Monthly Archives: January 2017


Some of the more useful drugs are a product of “traditional medicine”. Colchicine for gout, digitalis, aspirin. The best current drug for falciparum malaria is the result of project 523, where the PLA (at the request of Ho Chi Minh) … Continue reading

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Turok of the North

Recently a paper by Justin Sandefur came up with a way of calibrating the results of a math test taken by a number of African countries that don’t participate in PISA and other international assessments – from overlapping questions, and … Continue reading

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There exists a weird kind of cancer called a teratoma, whose cells seem to think that they are in an embryo. These cancers differentiate; develop hair, teeth, skin, all manner of messy things. They exist in humans and animals. Some … Continue reading

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The Marching Morons

There’s a new paper out on how the frequency of variants that affect educational achievement (which also affect IQ) have been changing over time in Iceland. Naturally, things are getting worse. We don’t have all those variants identified yet, but … Continue reading

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The effectiveness of unreasonable physicists

Now and then physicists have invaded other fields with success, sometimes embarrassing the natives. For example, Max Delbruck and the phage group, Crick and DNA, Seymour Benzer, Walter Gilbert, Alvarez and the K-T extinction, etc. But sometimes it doesn’t turn … Continue reading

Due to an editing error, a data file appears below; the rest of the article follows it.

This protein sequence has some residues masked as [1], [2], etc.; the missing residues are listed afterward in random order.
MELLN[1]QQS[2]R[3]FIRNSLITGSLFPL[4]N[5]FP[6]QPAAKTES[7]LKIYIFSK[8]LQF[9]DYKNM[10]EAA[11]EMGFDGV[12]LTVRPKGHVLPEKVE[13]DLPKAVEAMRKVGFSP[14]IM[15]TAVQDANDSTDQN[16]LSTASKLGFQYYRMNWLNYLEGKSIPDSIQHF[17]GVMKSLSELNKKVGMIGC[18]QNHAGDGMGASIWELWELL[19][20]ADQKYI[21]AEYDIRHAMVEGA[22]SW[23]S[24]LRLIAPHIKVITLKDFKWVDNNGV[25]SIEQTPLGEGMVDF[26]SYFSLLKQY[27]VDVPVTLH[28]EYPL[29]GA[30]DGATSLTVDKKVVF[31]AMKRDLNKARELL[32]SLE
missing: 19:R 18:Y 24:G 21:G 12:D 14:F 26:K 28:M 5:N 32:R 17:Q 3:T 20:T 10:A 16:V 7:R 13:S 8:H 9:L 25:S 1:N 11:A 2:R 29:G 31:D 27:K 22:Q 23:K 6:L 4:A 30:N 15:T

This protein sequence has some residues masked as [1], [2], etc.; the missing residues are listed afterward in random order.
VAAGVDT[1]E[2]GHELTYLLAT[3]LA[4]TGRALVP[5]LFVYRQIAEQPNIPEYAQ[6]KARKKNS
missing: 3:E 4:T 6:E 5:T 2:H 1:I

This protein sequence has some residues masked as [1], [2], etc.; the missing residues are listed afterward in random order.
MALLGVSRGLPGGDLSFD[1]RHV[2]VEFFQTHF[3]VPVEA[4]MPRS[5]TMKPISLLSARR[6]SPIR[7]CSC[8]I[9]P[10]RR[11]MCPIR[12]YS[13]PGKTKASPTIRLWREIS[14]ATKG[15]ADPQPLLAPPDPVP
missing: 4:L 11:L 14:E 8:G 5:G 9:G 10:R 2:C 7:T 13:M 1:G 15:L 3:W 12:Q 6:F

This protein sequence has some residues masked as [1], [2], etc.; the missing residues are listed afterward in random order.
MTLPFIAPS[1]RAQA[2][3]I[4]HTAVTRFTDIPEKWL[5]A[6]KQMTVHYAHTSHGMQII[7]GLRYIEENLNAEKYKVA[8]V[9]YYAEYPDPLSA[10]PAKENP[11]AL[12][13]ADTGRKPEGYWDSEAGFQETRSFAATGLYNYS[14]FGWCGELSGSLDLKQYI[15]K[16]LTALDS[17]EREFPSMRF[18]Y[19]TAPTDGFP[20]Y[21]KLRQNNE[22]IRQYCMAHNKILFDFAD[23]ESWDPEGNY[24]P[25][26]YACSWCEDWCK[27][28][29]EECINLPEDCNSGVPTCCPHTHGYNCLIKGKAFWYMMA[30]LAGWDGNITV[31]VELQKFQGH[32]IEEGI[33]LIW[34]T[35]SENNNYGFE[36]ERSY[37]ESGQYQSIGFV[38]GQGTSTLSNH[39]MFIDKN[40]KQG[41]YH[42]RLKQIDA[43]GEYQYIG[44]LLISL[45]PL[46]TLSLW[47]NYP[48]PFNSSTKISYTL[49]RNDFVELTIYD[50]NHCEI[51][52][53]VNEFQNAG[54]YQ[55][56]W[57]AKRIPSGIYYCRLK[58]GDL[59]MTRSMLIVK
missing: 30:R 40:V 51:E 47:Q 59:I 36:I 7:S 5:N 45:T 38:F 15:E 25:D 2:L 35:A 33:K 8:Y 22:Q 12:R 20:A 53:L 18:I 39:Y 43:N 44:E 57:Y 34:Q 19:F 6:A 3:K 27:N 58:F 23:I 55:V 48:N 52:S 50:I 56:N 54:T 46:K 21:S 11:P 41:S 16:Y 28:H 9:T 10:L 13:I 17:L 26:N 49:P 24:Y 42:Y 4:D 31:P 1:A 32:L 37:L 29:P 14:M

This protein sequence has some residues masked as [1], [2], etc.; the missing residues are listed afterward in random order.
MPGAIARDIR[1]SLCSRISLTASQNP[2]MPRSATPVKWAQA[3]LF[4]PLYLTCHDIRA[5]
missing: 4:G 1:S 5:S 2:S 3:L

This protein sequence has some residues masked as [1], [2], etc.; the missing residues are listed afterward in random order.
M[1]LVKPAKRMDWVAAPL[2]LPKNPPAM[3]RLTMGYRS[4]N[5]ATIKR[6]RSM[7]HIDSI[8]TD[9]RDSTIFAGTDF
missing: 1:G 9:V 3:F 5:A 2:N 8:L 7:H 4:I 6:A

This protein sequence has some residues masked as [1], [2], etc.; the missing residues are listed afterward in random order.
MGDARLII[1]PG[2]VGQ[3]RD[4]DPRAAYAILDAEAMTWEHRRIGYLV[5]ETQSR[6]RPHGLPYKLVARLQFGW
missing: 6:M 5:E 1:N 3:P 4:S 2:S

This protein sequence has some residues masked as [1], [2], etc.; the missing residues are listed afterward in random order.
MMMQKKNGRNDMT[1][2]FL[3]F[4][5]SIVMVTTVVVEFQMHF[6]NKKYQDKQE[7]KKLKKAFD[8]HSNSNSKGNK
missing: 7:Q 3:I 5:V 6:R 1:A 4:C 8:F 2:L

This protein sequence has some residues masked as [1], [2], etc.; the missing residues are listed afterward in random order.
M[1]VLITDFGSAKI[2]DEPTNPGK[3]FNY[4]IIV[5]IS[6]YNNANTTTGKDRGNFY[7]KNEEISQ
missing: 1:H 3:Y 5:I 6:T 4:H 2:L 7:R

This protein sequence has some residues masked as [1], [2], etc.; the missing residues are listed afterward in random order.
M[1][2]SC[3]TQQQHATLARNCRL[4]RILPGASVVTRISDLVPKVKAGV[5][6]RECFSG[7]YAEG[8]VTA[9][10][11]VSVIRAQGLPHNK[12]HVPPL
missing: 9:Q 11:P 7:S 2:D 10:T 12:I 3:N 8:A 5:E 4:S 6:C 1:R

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Dodging a bullet

Back in the 1950s, Sabin and Salk developed polio vaccines. Salk’s vaccine was inactivated. Sabin’s vaccine was live, but used a weakened strain, strong enough to cause an immune reaction, but weak enough not to cause polio. The live version … Continue reading

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Freedom of medicine

There are people that think that we could have much faster medical progress via a basically libertarian approach: decrease or abolish government regulation of drug development. Or permit companies to market new drugs without first proving that they work. Nutritional … Continue reading

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